For years, basketball players were encouraged to wear high tops because it was believed they prevent a player from rolling his ankle. But recently, players such as Kobe Bryant have worn mid and low tops on the court. Is there reason to believe that one of these types of shoes is safer than any other?

  • 4
    Should be on skeptics. :P
    – wax eagle
    Commented Feb 9, 2012 at 13:12

4 Answers 4


Yes, high tops appear to help with ankle injuries.

A study was done by the National Center for Biotechnology Information to determine if there was a difference in ankle rotation when wearing high tops compared to wearing low tops. In the study the participants stood on a platform on one foot and the platform would be released at a random time which would turn the base of the foot by 35°. The degree and rate of ankle inversion was measured to determine the amount of stress that was being exerted on the participant's ankle. The following is the conclusion of the study:

High-top shoes reduced the amount of inversion by 4.5°, the maximum rate of inversion by 100.1°/s, and the average rate of inversion by 73.00°/s when compared with low-top shoes. Depending upon the loading conditions, subjects wearing high-top shoes may reduce their risk of ankle sprains.

Now, as to why some players prefer to play in low top shoes, this article from ESPN explains that Kobe Bryant was originally inspired by soccer players who exert similar strain on their ankles in low top shoes. According to the article, low top shoes weigh 20% less which provides the player with more energy and greater ability to change direction. Also, most professional players have their ankles taped and wrapped before each game whether they wear high tops or not which also helps with preventing ankle injury. Kobe Bryant is quoted in the article:

I've been playing basketball all my life and I've worn high-tops for a lot of those games, and I've rolled my ankle plenty wearing high-tops. If you come down on somebody's foot, you're going to roll your ankle and there's not a lot you can do about it. But to have a low, I feel like it gives your foot more freedom to change direction.


From my personal experience I can say that High-tops are helping to prevent sprained ankles. In the past I got problems with sprained ankles during practice while wearing my Low-Tops. Since buying High-Tops I have no problems anymore.

  • 2
    Please provide objective backing for your answer. Commented Feb 10, 2012 at 5:17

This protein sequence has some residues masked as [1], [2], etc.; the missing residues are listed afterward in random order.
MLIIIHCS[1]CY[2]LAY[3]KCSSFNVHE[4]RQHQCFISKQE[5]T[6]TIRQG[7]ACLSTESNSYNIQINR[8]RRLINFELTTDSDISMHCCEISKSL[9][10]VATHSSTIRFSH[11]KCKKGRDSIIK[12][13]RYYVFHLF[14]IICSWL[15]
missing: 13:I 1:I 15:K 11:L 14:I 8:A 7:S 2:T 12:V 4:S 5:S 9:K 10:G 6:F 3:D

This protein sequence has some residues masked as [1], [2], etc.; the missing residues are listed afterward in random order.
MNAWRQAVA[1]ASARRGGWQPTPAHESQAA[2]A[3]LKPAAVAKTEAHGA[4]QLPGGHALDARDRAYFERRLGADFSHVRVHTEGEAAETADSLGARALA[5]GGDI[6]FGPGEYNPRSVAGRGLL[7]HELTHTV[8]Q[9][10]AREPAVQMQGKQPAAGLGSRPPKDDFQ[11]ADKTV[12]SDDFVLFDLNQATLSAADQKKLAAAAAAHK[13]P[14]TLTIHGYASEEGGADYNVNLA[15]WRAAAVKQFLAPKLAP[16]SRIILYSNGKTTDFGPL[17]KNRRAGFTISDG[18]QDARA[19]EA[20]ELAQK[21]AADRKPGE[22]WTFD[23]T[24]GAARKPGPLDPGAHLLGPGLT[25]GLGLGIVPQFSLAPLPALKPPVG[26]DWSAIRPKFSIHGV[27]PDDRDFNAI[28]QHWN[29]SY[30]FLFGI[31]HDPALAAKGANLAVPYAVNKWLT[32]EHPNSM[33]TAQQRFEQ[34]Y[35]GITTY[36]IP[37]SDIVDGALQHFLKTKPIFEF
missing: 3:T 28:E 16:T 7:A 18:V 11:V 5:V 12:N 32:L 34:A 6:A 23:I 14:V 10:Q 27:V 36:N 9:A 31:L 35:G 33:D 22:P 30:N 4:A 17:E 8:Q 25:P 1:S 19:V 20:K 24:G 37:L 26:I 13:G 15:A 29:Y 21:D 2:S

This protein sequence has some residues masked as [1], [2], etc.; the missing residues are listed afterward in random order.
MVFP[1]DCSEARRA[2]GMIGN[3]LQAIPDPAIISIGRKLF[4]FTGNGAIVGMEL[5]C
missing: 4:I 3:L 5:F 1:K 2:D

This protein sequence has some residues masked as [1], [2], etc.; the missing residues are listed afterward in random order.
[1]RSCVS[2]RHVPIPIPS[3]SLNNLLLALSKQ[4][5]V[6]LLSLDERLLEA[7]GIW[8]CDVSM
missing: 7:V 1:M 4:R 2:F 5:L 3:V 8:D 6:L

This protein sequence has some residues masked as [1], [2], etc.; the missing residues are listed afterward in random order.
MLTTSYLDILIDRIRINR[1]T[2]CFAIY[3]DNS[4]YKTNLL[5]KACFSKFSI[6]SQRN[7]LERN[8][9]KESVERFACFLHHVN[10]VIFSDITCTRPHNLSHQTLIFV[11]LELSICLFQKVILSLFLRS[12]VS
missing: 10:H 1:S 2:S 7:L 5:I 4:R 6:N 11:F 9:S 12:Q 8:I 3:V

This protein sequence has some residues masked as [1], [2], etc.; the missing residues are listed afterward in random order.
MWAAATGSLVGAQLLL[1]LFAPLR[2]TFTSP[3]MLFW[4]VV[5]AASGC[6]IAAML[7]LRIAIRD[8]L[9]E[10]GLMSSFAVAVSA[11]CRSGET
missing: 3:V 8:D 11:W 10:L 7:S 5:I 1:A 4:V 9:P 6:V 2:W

• 3
    The backing is my own experience, as I stated in the answer.
    – MOnsDaR
    Commented Feb 10, 2012 at 6:39
  • 1
    Please see accepted answer for an example of objectively-backed answer. Commented Feb 12, 2012 at 21:45
  • To necrobump, an "objectively-backed" answer can include personal experience and first-hand insight (see this answer for example). On the other hand, since the OP is asking for objective analysis regarding injury prevention between high-top and mid/low-top types of shoes, personal experience may fall short in that the sample size is one person compared to a "study."
    – user527
    Commented Apr 6, 2013 at 19:29
  • Nonetheless, +1 for first-hand insight. I have been rolling my ankles more often lately and may look into a high-top shoe next time around.
    – user527
    Commented Apr 6, 2013 at 19:29

Here's another study that supports the idea that high-tops prevent injury: http://www.mdpi.com/2075-4663/2/4/85


I have coached football and basketball among other sports for over 25 years. About 15 years ago I made a big push to get my teams in low or mid tops. The reason where the following:

  • players ran faster
  • players had more ability to cut and switch directions (their input not timed)
  • I had too many players losing major playing time due to high ankle sprains
  • at the time high tops where very poorly designed for speed

What we noticed is that players got more sprained ankles if they were new to wearing lows. Not a lot more but maybe a 20% increase. But during the first three years we had no more than 2 high ankle sprains a year. Down from 10-15 in years before. Given that a sprained ankle would keep a kid out of practice for 2-3 days and a high ankle sprain from 2 weeks to the whole season, we were extremely happy with the results.

The only issue we had was, what to do with our bigs. The lineman in football were iffy with going low and same for centers. A few refused. The rest did mids. I can say this. We unequivocally had no issues with high ankle sprains with players in lows and no other ankle wraps. Your ankle will generally sprain at the lowest spot available.

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